LGBT Identity and Crime

LGBT Identity and Crime

Recent studies report that LGBT adults and youth disproportionately face hardships that are risk factors for criminal offending and victimization. Some of these factors include higher rates of poverty, overrepresentation in the youth homeless population, and overrepresentation in the foster care system. Despite these risk factors, there is a lack of study and available data on LGBT people who come into contact with the criminal justice system as offenders or as victims.

Through an original intellectual history of the treatment of LGBT identity and crime, this Article provides insight into how this problem in LGBT criminal justice developed and examines directions to move beyond it. The history shows that until the mid-1970s, the criminalization of homosexuality left little room to think of LGBT people in the criminal justice system as anything other than deviant sexual offenders. The trend to decriminalize sodomy in the mid-1970s opened a narrow space for scholars, advocates, and policymakers to use antidiscrimination principles to redefine LGBT people in the criminal justice system as innocent and nondeviant hate crime victims, as opposed to deviant sexual offenders.

Although this paradigm shift has contributed to some important gains for LGBT people, this Article argues that it cannot be celebrated as an unequivocal triumph. This shift has left us with flat understandings of LGBT offenders as sexual offenders and flat understandings of LGBT victims as hate crime victims. These one dimensional narratives miss many criminal justice problems that especially fall on LGBT people who bear the brunt of inequality in the criminal justice system—including LGBT people of color, transgender people, undocumented LGBT people, LGBT people living with HIV, and low-income and homeless LGBT people. This Article concludes by showing how ideas and methods in criminology offer promise to enhance accounts of LGBT offending and LGBT victimization. In turn, these enhanced accounts can inform law, policy, and the design of criminal justice institutions to better respond to the needs and experiences of LGBT offenders and LGBT victims.


More in this Issue

Odd Man Out: A Comparative Critique of the Federal Arbitration Act’s Article III Shortcomings

Arbitration is an issue of considerable national concern. Yet as the Supreme Court continues to broaden the Federal Arbitration Act’s (FAA) “liberal federal policy favoring arbitration agreements,” few viable challenges to the FAA’s expansion remain. One would be hard-pressed to find a doctrinal framework so permissive of delegating judicial power to non-Article III tribunals. Meanwhile, […]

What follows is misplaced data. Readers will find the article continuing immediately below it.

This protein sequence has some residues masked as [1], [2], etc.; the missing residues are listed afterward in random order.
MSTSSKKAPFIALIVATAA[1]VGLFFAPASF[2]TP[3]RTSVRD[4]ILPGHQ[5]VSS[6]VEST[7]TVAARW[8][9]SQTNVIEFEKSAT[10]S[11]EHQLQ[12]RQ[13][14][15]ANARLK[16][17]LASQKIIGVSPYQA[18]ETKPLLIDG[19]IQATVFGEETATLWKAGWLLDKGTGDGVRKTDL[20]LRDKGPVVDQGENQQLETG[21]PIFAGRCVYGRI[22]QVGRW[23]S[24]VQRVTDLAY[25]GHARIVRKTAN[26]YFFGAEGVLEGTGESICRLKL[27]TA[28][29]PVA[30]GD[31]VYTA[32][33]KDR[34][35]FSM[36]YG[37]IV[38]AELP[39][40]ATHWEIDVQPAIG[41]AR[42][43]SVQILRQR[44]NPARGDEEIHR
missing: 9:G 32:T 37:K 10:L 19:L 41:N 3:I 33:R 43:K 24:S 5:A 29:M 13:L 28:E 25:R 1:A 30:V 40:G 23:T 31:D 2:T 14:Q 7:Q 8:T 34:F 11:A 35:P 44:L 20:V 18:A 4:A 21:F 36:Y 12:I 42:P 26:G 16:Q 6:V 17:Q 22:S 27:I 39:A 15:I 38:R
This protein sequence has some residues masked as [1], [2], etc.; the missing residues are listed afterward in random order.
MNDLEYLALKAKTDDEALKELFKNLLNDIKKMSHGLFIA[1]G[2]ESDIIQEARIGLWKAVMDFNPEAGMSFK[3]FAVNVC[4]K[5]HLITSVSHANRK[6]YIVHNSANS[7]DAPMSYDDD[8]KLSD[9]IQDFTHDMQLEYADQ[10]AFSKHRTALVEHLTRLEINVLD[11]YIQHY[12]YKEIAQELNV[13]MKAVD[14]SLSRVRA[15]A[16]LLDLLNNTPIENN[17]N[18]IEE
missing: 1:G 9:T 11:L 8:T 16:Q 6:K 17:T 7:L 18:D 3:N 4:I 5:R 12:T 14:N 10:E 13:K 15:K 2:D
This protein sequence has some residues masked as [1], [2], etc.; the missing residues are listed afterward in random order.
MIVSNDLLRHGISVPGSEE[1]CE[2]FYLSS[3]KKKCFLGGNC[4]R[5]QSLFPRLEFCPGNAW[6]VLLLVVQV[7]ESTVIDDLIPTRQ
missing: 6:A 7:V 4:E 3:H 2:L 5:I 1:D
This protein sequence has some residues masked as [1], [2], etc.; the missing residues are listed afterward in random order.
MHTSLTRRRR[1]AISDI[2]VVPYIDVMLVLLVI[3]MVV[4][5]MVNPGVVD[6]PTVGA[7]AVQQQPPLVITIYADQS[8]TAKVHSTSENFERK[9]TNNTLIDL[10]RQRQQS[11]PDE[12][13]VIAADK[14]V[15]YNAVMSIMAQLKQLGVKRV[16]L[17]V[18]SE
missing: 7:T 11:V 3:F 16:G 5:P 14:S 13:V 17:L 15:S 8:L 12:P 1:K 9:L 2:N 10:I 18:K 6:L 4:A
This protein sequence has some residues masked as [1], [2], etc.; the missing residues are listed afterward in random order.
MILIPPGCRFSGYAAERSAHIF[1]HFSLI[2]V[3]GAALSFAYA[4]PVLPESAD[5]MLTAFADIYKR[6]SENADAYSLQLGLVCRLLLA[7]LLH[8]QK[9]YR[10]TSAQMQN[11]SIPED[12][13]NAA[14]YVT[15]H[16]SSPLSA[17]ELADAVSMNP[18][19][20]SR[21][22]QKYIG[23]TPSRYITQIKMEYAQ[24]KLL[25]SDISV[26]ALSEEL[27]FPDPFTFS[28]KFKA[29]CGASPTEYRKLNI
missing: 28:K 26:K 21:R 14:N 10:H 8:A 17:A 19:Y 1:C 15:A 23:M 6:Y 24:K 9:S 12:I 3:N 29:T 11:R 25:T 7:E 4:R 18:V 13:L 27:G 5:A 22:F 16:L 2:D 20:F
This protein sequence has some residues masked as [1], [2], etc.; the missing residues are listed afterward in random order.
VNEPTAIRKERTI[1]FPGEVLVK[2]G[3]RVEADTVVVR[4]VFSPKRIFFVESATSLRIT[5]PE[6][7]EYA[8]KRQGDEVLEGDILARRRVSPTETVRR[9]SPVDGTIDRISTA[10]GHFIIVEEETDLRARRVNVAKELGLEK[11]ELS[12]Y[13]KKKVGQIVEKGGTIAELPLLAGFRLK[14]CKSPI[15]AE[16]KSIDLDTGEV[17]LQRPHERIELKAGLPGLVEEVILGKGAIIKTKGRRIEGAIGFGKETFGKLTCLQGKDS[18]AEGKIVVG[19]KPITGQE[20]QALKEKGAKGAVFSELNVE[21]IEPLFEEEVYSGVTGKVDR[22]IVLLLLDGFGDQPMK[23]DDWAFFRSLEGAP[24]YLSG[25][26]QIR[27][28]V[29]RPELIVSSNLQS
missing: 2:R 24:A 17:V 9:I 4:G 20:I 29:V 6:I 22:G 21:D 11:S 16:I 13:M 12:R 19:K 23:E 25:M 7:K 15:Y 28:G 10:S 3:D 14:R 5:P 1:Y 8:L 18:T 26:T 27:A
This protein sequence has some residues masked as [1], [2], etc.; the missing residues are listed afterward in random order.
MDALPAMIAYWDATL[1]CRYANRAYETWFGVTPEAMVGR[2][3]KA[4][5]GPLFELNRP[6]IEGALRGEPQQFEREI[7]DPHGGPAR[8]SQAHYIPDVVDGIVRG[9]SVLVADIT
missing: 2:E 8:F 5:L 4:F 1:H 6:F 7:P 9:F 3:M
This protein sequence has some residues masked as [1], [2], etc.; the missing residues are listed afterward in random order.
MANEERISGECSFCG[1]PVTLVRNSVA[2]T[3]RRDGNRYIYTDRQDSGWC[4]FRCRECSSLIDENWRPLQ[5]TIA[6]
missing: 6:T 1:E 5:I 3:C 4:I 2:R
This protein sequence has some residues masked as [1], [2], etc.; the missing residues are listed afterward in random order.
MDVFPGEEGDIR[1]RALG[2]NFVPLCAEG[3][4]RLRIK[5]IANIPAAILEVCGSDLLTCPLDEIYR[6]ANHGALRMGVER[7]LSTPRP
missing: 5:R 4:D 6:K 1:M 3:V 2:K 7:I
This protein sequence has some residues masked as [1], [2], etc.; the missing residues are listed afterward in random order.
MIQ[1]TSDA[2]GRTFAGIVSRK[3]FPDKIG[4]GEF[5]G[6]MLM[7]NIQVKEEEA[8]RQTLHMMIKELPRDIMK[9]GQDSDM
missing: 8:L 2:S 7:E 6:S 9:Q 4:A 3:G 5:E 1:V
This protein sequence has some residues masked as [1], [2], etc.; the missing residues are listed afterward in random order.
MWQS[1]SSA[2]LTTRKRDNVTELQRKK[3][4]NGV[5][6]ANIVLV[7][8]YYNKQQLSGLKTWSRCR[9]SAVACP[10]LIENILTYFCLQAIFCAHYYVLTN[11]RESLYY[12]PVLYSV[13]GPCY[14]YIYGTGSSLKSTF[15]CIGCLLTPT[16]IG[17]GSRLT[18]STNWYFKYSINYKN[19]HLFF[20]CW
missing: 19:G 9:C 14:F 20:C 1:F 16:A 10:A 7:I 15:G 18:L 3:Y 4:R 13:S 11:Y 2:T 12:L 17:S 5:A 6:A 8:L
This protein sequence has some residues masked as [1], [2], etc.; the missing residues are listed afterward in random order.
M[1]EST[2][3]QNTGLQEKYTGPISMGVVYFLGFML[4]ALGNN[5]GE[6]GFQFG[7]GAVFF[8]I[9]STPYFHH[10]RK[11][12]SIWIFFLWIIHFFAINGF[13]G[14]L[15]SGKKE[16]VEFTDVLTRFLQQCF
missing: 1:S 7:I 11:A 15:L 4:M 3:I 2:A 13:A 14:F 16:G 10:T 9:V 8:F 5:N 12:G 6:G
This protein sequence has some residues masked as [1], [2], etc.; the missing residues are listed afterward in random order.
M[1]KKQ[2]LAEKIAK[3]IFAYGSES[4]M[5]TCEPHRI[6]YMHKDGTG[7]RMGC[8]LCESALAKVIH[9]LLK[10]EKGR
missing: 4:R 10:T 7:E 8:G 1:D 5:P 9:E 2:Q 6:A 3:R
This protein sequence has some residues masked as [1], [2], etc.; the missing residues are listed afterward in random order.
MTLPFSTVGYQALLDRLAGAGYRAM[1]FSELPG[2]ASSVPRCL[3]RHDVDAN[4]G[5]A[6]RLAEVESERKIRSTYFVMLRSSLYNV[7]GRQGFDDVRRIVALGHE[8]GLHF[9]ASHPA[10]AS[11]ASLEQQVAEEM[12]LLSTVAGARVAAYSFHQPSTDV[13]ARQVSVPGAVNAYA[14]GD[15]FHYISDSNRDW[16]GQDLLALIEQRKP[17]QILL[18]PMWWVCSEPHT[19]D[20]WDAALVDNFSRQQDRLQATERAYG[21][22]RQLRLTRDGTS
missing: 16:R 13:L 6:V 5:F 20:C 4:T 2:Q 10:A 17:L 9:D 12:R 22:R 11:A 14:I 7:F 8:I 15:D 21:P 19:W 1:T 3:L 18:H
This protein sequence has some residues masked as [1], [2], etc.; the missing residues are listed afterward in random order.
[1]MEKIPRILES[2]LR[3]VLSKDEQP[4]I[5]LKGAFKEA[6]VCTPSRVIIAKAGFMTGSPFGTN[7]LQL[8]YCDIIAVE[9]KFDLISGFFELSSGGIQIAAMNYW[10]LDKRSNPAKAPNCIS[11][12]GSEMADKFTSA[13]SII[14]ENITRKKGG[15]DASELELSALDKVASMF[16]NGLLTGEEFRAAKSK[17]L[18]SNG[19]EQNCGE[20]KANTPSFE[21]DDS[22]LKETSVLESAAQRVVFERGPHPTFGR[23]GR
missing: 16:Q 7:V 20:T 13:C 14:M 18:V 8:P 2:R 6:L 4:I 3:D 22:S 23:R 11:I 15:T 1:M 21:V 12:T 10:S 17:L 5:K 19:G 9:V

“The Mellow Pot-Smoker”: White Individualism in Marijuana Legalization Campaigns

Recreational marijuana is now legal in several states as a result of ballot initiative campaigns. A number of campaigns have framed marijuana legalization using what this Note calls “white individualism.” They have put forth messages and images to implicitly suggest that white, hardworking, middle-class marijuana consumers are deserving beneficiaries of legalized marijuana. This Note examines […]

Gendering Disability to Enable Disability Rights Law

This Essay enriches the social model of disability by analyzing the interaction between disability and gender. The modern disability rights movement is built upon the social model, which understands disability not as an inherent personal deficiency but as the result of the environment with which an impairment interacts. The social model is reflected in the […]

Leadership Crimes

The law of mass atrocity readily recognizes that responsibility and punishment for the world’s worst horrors—campaigns of displacement, rape, torture, and killing—ought to fall primarily on the political, military, or community leaders who bring about these systematic crimes. But the international criminal courts that try and punish these individuals tell a narrow story about the […]

Limitless Worker Surveillance

From the Pinkerton private detectives of the 1850s, to the closed-circuit cameras and email monitoring of the 1990s, to new apps that quantify the productivity of workers, and to the collection of health data as part of workplace wellness programs, American employers have increasingly sought to track the activities of their employees. Starting with Taylorism […]


Hashtags are trending, and not just on social media. By 2016, producers had federally registered hundreds of hashtags as trademarks and asserted exclusive rights in thousands of others. But by failing to pay close attention to context and consumer perception, the USPTO may have overlooked issues that render many hashtag trademarks (“tagmarks”) unregistrable. This article […]